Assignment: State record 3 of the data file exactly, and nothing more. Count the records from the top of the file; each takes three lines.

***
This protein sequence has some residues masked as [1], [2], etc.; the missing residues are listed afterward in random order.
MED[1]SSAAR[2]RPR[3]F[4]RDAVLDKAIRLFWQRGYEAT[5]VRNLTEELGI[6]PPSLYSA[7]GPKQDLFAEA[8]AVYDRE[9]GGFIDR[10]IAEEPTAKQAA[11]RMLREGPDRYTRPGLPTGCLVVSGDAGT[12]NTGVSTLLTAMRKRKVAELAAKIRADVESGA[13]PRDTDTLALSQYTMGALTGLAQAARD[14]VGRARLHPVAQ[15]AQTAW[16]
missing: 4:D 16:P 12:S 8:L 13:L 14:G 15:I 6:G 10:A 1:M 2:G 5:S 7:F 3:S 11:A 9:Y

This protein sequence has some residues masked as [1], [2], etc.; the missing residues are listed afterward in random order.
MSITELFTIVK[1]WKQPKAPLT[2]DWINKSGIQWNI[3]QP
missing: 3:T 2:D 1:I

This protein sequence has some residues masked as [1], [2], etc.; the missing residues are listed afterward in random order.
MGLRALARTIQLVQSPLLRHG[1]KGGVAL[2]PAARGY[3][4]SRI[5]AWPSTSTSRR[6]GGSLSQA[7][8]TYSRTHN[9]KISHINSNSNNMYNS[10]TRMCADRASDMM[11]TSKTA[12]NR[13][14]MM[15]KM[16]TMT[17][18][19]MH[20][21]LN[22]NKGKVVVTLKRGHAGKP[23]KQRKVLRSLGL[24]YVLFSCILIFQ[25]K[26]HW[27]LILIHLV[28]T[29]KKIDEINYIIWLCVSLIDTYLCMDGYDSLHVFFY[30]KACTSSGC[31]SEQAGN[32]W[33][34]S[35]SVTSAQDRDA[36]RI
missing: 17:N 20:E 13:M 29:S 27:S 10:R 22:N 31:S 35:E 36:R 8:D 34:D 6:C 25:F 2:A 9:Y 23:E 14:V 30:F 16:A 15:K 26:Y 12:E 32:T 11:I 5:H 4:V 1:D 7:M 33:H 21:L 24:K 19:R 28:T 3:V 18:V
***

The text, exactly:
This protein sequence has some residues masked as [1], [2], etc.; the missing residues are listed afterward in random order.
MGLRALARTIQLVQSPLLRHG[1]KGGVAL[2]PAARGY[3][4]SRI[5]AWPSTSTSRR[6]GGSLSQA[7][8]TYSRTHN[9]KISHINSNSNNMYNS[10]TRMCADRASDMM[11]TSKTA[12]NR[13][14]MM[15]KM[16]TMT[17][18][19]MH[20][21]LN[22]NKGKVVVTLKRGHAGKP[23]KQRKVLRSLGL[24]YVLFSCILIFQ[25]K[26]HW[27]LILIHLV[28]T[29]KKIDEINYIIWLCVSLIDTYLCMDGYDSLHVFFY[30]KACTSSGC[31]SEQAGN[32]W[33][34]S[35]SVTSAQDRDA[36]RI
missing: 17:N 20:E 13:M 29:S 27:S 10:R 22:N 31:S 35:E 36:R 8:D 34:D 6:C 25:F 2:A 9:Y 23:E 14:V 30:F 16:A 15:K 26:Y 12:E 32:T 11:I 5:H 4:V 1:D 7:M 33:H 21:L 24:K 19:R 28:T 3:V 18:V